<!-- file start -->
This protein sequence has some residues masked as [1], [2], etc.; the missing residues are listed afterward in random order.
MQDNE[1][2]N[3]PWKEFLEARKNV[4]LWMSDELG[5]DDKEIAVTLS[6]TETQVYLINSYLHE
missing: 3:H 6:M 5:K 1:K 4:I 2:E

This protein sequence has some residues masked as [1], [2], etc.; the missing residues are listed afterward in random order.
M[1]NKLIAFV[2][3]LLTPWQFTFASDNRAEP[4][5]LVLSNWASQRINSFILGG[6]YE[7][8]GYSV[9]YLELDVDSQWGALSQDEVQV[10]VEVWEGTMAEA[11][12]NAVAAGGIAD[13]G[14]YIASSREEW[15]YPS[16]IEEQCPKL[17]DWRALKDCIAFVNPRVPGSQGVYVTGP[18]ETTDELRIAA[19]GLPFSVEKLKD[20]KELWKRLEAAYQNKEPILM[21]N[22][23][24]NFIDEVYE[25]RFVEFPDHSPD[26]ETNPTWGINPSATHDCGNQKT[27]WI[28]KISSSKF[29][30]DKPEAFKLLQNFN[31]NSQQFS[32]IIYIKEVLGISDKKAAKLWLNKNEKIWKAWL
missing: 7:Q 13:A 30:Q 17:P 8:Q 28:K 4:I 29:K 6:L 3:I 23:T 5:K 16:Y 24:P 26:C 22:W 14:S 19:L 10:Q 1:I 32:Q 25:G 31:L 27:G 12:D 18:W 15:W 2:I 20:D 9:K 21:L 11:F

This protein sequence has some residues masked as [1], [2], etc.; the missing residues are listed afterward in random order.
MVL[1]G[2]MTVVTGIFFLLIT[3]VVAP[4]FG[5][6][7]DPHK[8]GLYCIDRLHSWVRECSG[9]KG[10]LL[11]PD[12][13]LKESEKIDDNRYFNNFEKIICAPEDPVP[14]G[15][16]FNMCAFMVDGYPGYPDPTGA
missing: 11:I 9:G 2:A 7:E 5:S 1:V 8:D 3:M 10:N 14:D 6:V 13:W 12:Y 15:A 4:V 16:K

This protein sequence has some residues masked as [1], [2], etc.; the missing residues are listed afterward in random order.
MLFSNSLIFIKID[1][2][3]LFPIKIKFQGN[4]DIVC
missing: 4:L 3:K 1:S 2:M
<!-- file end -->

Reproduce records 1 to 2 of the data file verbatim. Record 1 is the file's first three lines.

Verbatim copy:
This protein sequence has some residues masked as [1], [2], etc.; the missing residues are listed afterward in random order.
MQDNE[1][2]N[3]PWKEFLEARKNV[4]LWMSDELG[5]DDKEIAVTLS[6]TETQVYLINSYLHE
missing: 3:H 6:M 5:K 1:K 4:I 2:E

This protein sequence has some residues masked as [1], [2], etc.; the missing residues are listed afterward in random order.
M[1]NKLIAFV[2][3]LLTPWQFTFASDNRAEP[4][5]LVLSNWASQRINSFILGG[6]YE[7][8]GYSV[9]YLELDVDSQWGALSQDEVQV[10]VEVWEGTMAEA[11][12]NAVAAGGIAD[13]G[14]YIASSREEW[15]YPS[16]IEEQCPKL[17]DWRALKDCIAFVNPRVPGSQGVYVTGP[18]ETTDELRIAA[19]GLPFSVEKLKD[20]KELWKRLEAAYQNKEPILM[21]N[22][23][24]NFIDEVYE[25]RFVEFPDHSPD[26]ETNPTWGINPSATHDCGNQKT[27]WI[28]KISSSKF[29][30]DKPEAFKLLQNFN[31]NSQQFS[32]IIYIKEVLGISDKKAAKLWLNKNEKIWKAWL
missing: 7:Q 13:A 30:Q 17:P 8:Q 28:K 4:I 29:K 6:L 3:I 23:T 5:K 16:Y 24:P 26:C 22:W 14:S 19:L 10:Q 1:I 32:Q 25:G 31:L 27:G 12:D 18:W 15:W 2:I 20:D 9:K 21:L 11:F